Osteoporosis and Bone HealthOsteoporosis and Bone Health

Osteoporosis is a disease you get when you lose bone faster than you make it. "Osteo" means bone, and "porosis" means porous (full of holes). The bone loss of osteoporosis makes your bones weak, brittle, and fracture easily.

Osteoporosis is the condition of losing bone faster than we make it. "Osteo" means bone and "porosis" means porous or full of holes that describe the interior appearance of osteoporotic bones. Our bones are living tissue: when we are young, our body makes bone faster than it breaks down, and the ability to make bone allows children to grow until they reach maturity.

Most of us attain our maximum bone mass in our late 20s and gradually begin to lose it as we age. Osteoporosis can affect men and women of all races, although Caucasians and Asians are at the highest risk. The risk of developing osteoporosis increases with age, women are four times more likely to be affected than men, a family history increases our risk, and people with small body frames will have less bone mass to draw upon as they age.

There are usually no symptoms in the early stages of osteoporosis. Still, once our bones have become weakened we may experience back pain, a loss of height, a stooped posture, and bones that break much more easily than expected. Our spine, hip, and wrist are the bones most likely to break, and even mild stressors such as bending over, walking down a step, or coughing can cause a fracture.

Osteoporosis can be caused by an imbalance in hormones such as decreased estrogen levels in post-menopausal women. The risk also increases with low levels of testosterone in men; an overactive thyroid, adrenals, or parathyroid glands; calcium insufficiency; eating disorders; stomach or intestinal surgeries; the long-term use of steroids and other medications; and people with celiac disease, IBD, kidney or liver disease, cancer, multiple myeloma, and rheumatoid arthritis.

The lifestyle choices we make can increase our risk of developing osteoporosis, including a sedentary lifestyle, excessive alcohol consumption, and smoking. It makes sense that good nutrition and regular exercise are essential for keeping our bones strong and healthy throughout our lives.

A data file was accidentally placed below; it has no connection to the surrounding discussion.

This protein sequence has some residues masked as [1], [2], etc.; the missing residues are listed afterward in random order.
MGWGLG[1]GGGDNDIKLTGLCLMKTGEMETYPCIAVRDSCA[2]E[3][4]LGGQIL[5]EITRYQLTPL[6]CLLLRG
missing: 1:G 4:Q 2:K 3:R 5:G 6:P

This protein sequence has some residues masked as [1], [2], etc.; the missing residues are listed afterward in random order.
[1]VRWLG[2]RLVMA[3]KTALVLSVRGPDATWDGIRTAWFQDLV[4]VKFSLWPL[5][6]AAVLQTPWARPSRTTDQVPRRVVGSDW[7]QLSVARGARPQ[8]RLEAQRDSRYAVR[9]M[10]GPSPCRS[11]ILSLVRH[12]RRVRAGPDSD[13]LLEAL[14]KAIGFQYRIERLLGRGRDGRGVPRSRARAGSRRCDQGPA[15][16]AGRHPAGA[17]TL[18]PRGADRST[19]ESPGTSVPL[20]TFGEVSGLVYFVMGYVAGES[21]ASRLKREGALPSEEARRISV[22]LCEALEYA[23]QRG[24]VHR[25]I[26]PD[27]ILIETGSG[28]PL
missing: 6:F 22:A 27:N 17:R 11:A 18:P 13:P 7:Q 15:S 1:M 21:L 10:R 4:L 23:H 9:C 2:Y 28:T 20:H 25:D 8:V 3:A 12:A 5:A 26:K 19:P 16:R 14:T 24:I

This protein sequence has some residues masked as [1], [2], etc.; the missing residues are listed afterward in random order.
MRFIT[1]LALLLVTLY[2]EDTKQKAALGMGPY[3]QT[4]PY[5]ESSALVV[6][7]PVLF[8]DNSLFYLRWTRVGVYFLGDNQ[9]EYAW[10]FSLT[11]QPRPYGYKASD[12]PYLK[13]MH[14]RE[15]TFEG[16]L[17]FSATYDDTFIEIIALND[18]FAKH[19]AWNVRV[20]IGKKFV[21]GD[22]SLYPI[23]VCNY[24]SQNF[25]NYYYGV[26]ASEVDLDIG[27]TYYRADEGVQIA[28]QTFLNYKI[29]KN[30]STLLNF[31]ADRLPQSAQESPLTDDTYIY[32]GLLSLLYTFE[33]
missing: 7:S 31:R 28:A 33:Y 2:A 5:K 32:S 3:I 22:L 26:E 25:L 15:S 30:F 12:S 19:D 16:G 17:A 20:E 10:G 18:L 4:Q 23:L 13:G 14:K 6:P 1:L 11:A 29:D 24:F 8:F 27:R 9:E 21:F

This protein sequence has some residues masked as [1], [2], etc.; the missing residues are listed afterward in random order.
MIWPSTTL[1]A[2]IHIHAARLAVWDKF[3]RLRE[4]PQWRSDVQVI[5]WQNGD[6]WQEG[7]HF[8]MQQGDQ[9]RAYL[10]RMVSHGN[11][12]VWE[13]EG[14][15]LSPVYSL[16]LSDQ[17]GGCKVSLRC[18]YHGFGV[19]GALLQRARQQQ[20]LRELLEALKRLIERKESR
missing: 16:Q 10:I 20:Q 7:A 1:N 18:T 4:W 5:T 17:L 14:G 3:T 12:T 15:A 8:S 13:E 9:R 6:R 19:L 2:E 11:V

We need to ingest an adequate amount of calcium to build bone, especially after women become menopausal and men turn 70. Good dietary sources of calcium include low-fat dairy; dark green leafy veggies; canned bony sardines, salmon, and anchovies; soy products; and calcium-fortified cereals and juice. If we are unable to get enough calcium in our diet, we may also need to take calcium as a supplement.

Vitamin D improves our ability to absorb calcium. We can get vitamin D from sunlight although there is concern that exposure to sunlight can also increase the risk of skin cancer. Dietary sources of the vitamin include cod liver oil, trout, and salmon along with many types of fortified milk and cereals. Some people may need supplemental vitamin D as well, usually in the form of a multivitamin.

In an ideal world, we would build exercise habits as children and continue exercising throughout our lives. Weight training can help strengthen muscles and bones in our arms and upper spines. Weight-bearing exercises such as walking, jogging, running, stair climbing, hiking, jumping, tennis, skiing, and other impact sports build bone in our legs, hips, and lower spine. Balance exercises such as tai chi and qi gong will reduce the risk of falling, especially as we age. A meta-analysis study published in the International Journal of Environmental Research and Public Health showed that tai chi is beneficial for osteoporosis of the lumbar spine, proximal femur (neck and trochanter), and total hip. The magnitude of the effects was statistically significant, indicating that tai chi is an exercise modality that may be utilized as a strategy for attenuating bone density loss. You can learn tai chi in the comfort of your home from Dr. Mao's tai chi DVD or video download for your devices.

The likelihood of developing osteoporosis depends partly on how much bone we were able to build in our youth because the more bone mass we have acquired by adulthood, the more bone we will have to draw upon as we age. Even so, we are never too old and it is never too late to begin taking steps - no pun intended - to strengthen our bones.

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